Sunday, February 28, 2010
Saturday, February 27, 2010
"The problem with people who have no vices is that generally you can be pretty sure they're going to have some pretty annoying virtues."
She truly is a national treasure, isn't she?
Her twitter account has been terribly quiet lately. I hope she is well.
Friday, February 26, 2010
Thursday, February 25, 2010
Died December 3, 1919
"The work of art must seize upon you, wrap you up in itself and carry you away. It is the means by which the artist conveys his passion. It is the current which he puts forth, which sweeps you along in his passion."
Tuesday, February 23, 2010
I've been following this astronaut named Soichi Noguchi on twitter because he has been posting the most amazing photos he has been taking of Earth FROM SPACE. What follows is a small sampling. Underneath each picture is what he tweeted when he posted it:
"Lake Pukaki in New Zealand. I love the color!"
"Northern Australia. Impressive river flow."
"Molvides Island, Indian Ocean. Breathtakingly beatiful!"
You can link to his entire photostream HERE.
Monday, February 22, 2010
How come I didn't know about this?? This commercial is so super cheeseball, but I don't care. I love anything Ewan does. I would buy this cologne for my boyfriend but he doesn't wear any. I guess I could always wear it myself. . .
Mmmmmm, yes please.
Mmmmmm, yes please.
Labels: Ewan McGregor
Sunday, February 21, 2010
Saturday, February 20, 2010
I’ve been listening and listening and listening to the new album from Vampire Weekend, Contra, and mulling over how I want to write about it. It’s really, really, really good. I had to warm up to their first album. At first I just didn’t get them. I grew up a huge Paul Simon fan – I even saw him in concert when I was 14 years old WITHOUT my parents – and at first listen VW sounded like some strange, young derivatives of his genius. But eventually I came to see them as being something entirely new. I still can’t really put what that "something new" is into words though. Sometimes I feel they could be described as the musical equivalent of Whit Stillman’s film Metropolitan but that’s not quite it either. Bah! I give up.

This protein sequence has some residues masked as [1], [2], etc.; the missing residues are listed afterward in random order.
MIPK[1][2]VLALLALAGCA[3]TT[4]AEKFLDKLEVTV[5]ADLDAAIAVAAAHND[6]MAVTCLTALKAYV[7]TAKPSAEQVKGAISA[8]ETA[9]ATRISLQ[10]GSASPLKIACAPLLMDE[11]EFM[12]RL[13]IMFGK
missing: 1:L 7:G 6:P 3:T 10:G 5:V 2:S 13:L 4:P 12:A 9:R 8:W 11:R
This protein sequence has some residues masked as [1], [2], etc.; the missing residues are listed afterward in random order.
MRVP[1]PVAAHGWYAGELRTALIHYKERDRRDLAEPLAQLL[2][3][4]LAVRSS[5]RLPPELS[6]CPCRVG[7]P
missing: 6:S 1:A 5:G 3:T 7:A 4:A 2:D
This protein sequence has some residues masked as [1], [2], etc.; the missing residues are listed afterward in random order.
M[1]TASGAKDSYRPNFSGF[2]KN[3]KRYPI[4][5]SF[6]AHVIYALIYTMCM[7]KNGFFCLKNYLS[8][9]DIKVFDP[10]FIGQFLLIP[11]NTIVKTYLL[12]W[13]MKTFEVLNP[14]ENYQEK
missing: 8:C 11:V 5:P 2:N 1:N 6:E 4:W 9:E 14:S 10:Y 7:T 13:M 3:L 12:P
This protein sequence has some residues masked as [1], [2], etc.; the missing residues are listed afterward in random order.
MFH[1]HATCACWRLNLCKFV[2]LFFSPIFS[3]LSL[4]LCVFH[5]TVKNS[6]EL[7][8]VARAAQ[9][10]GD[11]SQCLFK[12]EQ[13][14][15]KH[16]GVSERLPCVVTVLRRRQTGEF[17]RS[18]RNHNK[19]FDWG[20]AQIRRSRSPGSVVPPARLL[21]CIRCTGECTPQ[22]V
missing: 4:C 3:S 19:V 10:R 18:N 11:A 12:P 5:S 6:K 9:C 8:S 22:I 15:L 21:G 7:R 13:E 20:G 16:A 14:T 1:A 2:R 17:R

Their new album takes everything they did on their first one and punches it up tenfold while also adding in a bunch of romance and positivity. Lyrics like "I see you shine in your way, go on, go on, go on" and "Said never pick sides, never choose between two, but I just wanted you, I just wanted you" are absolutely dripping with good feelings. These good feelings are nice because the time in 2008 when I saw Vampire Weekend live they came off a little bit like elitist a-holes. At that time I didn't really care if I ever saw them live again, but with this new album my faith is restored. I'm eager to see them live! With this album they are not trying to maintain that Ivy League, Polo ad image that they projected with the first album, but despite NOT trying they are still achieving it, but not in an elitist a-hole way, but in a "Hey! This is who we ARE!" way. Does that make any sense?
Wow. I read over this and it's an awkward review. I can't corral my thoughts! Just take away this: their new album is fantastic with more fun, romance, and positivity and I really like it.
Friday, February 19, 2010
Thursday, February 18, 2010
Article: Woman of the Hourglass
On all the talk about her curves:
"It kind of hurt my feelings at first," she says. "Anytime someone talks about your figure constantly, you get nervous, you get really self-conscious. I was working my butt off on the show, and then all anyone was talking about was my body!"
On Mad Men:
"We’re really spoiled on Mad Men. Lots of television actors use the down season to go out and get creatively fulfilled, but I feel the opposite. Anything else I get to do is just icing."
Wednesday, February 17, 2010
Tuesday, February 16, 2010
Monday, February 15, 2010
Jean-Paul Pecqueur, photo by ME, July 2009
Let's Go by Jean-Paul Pecqueur
Patty wants me to write a poem titled
"Poem in Homage to this Poem" mostly
because it has always been about love with her,
about needing to explain away the obvious with her
with reference to the slightly more obvious—